Signs that you might be experiencing problems from lectins in your diet:
Bloating and flatulence after meals
Changes in bowel habits
Achy joints and muscles
Fatigue and tiredness
This is not to say that you should suddenly become fearful of every food you eat. After all, lectins are widely abundant in legumes, seafood, grains, and vegetables. It’s hard to bypass them. The key is to avoid the lectins that agglutinate your particular cells—determined by your blood type. For example, wheat germ agglutinin, the most common lectin found in wheat, binds to the lining of the small intestine, causing substantial reactions and irritation in some blood types – especially Type O.
Lectins vary widely, according to their source. For example, the lectin found in wheat has a different shape from the lectin found in soy, and attaches to a different combination of sugars; each of these foods is dangerous for some blood types, but can sometimes be beneficial for others. In the case of blood type A and soy, the lectin in soy can actually help the immune system keep guard against cellular changes that could go on to be problematic.
Many people with joint problems feel that avoiding the nightshade vegetables such as tomatoes, eggplant, and white potatoes seem to help their symptoms. That’s not surprising, since most nightshades are very high in lectins.
A Few Common Foods That Contain Problem Lectins For Each Blood Type
Type O – Wheat, soy, peanuts & kidney beans
Type A – Lima beans, tomatoes, eggplant & garbanzo beans (chick peas)
Type B – Chicken, corn, soy & lentils
Type AB – Chicken, corn, bell pepper & fava beans
Lectins: A Summary
Lots of information on lectins can be found on the internet. Unfortunately, the great majority of it is either extremely technical or just wrong to some degree or another. One common misconception is that all lectins in foods are inactivated either by heating, or through the process of digestion. This is true, but only to a certain degree. Some lectins, such as the lectins from beans, are usually rendered inactive by slow and long cooking, but this may not result in all lectins being inactivated. Studies have shown that a percentage does tend to resist destruction, despite heating. Other lectins, such as the lectin from bananas, actually become more potent after heating. Digestive juices can inactivate lectins, but many people simply do not have the levels of stomach acid to do this. If you currently suffer from digestive problems, it is more than likely that you have some degree of lectin sensitivity, and following the diet prescribed for your blood type is the best way to start the healing.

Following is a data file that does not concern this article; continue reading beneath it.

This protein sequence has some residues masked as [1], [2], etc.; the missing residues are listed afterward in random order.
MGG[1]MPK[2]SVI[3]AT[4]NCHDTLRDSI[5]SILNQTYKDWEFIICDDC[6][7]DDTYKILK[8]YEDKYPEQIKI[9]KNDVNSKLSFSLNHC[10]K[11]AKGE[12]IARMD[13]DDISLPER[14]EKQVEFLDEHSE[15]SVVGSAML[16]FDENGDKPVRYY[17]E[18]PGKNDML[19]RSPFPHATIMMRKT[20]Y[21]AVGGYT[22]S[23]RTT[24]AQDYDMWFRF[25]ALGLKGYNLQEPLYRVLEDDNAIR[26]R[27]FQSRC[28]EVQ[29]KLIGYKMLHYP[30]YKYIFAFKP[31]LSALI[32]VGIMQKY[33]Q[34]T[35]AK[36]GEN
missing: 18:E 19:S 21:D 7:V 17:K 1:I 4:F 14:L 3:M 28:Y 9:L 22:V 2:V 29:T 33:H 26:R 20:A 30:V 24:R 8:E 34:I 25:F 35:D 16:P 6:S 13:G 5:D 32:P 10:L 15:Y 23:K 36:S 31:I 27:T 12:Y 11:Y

Reasons why following blood type diet improves well-being
According to Dr. Peter DAdamo, author of “Eat Right For Your Type” Ninety-five percent of the lectins you absorb from your typical diets are sloughed off by the body. But at least five percent of the lectins you eat are filtered into the bloodstream and can cause different reactions in different organs”.
The blood type diet works because through it, you are able to avoid these harmful lectins.
Avoiding the lectins restores your natural genetic rhythm thereby enjoying health and vitality whilst avoiding unnecessary disease. Your blood type diet follows a clear, logical, scientifically researched plan based on your cellular profile.
Research indicates that your blood type is a key genetic factor that influences many areas of health and well-being.
Throughout your life, you’ve probably observed that some people tend to lose weight more easily, while for others, their weight is an ongoing battle. Or wondered why some people are plagued by chronic illness while others stay healthy and vital well into their advanced years. Very simply, the answer is in your blood type.
Knowing your blood type is an important tool for understanding how your body reacts to food, your susceptibility to disease, your natural reaction to stress, and so much more. A single drop of blood contains a biochemical makeup as unique to you as your fingerprint.
Below are five facts about your blood type that could change your life:
Your blood type may predict your susceptibility for certain diseases.